Pbx modulation of Hox homeodomain amino-terminal arms establishes different DNA-binding specificities across the Hox locus

Ching Pin Chang, Luciano Brocchieri, Wei Fang Shen, Corey Largman, Michael L. Cleary

Research output: Contribution to journalArticle

238 Scopus citations


Pbx cofactors are implicated to play important roles in modulating the DNA-binding properties of heterologous homeodomain proteins, including class I Hox proteins. To assess how Pbx proteins influence Hox DNA-binding specificity, we used a binding-site selection approach to determine high- affinity target sites recognized by various Pbx-Hox homeoprotein complexes. Pbx-Hox heterodimers preferred to bind a bipartite sequence 5'-ATGATTNATNN- 3' consisting of two adjacent half sites in which the Pbx component of the heterodimer contacted the 5' half (ATGAT) and the Hox component contacted the more variable 3' half (TNATNN). Binding sites matching the consensus were also obtained for Pbx1 complexed with HoxA10, which lacks a hexapeptide but requires a conserved tryptophan-containing motif for cooperativity with Pbx. Interactions with Pbx were found to play an essential role in modulating Hox homeodomain amino-terminal arm contact with DNA in the core of the Hox half site such that heterodimers of different compositions could distinguish single nucleotide alterations in the Hox half site both in vitro and in cellular assays measuring transactivation. When complexed with Pbx, Hox proteins B1 through B9 and A10 showed stepwise differences in their preferences for nucleotides in the Hox half site core (TTAT to TGAT, 5' to 3') that correlated with the locations of their respective genes in the Hox cluster. These observations demonstrate previously undetected DNA-binding specificity for the amino-terminal arm of the Hox homeodomain and suggest that different binding activities of Pbx-Hox complexes are at least part of the position-specific activities of the Hox genes.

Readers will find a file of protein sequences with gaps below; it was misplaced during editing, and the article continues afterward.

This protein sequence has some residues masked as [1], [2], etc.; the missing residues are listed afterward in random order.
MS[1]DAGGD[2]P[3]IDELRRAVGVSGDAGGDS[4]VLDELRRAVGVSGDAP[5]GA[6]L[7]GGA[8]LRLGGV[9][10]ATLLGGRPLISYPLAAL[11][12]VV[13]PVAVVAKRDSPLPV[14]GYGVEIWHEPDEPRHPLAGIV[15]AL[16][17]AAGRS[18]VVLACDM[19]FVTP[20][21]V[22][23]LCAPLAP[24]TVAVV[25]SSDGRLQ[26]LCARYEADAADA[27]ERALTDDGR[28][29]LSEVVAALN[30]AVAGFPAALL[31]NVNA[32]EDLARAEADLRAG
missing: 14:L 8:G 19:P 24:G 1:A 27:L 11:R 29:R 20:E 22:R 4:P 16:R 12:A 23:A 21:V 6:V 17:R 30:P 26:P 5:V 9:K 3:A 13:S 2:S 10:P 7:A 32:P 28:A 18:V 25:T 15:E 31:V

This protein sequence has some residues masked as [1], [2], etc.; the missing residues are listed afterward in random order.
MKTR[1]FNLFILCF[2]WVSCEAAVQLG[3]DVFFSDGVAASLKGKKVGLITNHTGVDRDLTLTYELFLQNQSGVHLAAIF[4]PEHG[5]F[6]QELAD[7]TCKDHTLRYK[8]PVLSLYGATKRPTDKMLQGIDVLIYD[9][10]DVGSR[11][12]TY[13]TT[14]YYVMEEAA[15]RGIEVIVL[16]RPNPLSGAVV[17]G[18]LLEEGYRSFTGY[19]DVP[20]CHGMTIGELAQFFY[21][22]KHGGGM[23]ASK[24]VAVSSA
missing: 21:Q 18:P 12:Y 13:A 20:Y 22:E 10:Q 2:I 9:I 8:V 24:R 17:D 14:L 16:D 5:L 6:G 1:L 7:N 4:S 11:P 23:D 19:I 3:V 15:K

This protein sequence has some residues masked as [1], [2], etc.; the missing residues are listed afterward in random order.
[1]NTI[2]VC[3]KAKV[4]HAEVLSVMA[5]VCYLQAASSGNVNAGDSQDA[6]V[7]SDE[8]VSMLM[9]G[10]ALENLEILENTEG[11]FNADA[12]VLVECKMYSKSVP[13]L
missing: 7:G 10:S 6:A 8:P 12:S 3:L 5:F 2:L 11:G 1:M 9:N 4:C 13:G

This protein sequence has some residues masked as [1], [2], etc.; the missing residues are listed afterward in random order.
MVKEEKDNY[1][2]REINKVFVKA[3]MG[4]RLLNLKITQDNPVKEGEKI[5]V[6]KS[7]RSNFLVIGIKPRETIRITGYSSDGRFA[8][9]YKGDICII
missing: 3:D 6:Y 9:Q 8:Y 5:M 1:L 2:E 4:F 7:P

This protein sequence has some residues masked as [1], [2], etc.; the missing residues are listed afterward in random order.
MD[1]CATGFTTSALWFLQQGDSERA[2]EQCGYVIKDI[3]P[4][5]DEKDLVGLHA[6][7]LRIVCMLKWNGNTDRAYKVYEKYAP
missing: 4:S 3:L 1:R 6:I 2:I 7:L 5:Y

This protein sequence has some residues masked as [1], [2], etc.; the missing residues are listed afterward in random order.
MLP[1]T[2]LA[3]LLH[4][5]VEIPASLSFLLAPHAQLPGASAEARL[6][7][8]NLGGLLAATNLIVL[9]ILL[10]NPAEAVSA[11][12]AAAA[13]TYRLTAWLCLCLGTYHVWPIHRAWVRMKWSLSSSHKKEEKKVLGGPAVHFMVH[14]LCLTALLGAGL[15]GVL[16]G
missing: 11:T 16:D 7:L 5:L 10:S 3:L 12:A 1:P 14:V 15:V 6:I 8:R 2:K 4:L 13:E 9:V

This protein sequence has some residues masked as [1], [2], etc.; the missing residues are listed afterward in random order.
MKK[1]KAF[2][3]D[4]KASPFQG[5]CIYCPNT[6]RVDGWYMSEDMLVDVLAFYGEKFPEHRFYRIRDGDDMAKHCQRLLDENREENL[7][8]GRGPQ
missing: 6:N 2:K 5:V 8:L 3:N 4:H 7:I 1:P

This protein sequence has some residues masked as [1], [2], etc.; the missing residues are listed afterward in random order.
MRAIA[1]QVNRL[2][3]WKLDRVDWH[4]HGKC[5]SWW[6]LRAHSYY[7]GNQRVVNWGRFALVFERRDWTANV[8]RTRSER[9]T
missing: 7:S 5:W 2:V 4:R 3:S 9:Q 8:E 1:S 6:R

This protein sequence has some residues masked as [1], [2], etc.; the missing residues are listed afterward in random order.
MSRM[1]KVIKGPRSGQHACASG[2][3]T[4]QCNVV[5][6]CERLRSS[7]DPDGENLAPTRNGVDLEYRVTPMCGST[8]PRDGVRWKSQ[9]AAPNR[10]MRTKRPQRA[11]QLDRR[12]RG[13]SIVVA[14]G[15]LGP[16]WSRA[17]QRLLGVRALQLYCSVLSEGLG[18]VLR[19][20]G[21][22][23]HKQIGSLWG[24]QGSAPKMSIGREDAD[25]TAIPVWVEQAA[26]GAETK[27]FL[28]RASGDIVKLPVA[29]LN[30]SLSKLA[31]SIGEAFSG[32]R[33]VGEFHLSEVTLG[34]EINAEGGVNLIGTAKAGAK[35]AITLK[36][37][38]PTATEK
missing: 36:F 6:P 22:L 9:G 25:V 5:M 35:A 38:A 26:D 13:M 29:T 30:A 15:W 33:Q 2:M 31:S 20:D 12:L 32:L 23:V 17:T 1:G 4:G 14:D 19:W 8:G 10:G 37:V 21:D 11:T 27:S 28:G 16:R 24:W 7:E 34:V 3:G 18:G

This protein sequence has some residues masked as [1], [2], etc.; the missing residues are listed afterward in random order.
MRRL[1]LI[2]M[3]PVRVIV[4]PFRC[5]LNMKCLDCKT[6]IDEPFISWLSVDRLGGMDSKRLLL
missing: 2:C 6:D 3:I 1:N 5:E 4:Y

Original languageEnglish (US)
Pages (from-to)1734-1745
Number of pages12
JournalMolecular and cellular biology
Issue number4
StatePublished - Apr 1996

ASJC Scopus subject areas

  • Molecular Biology
  • Cell Biology

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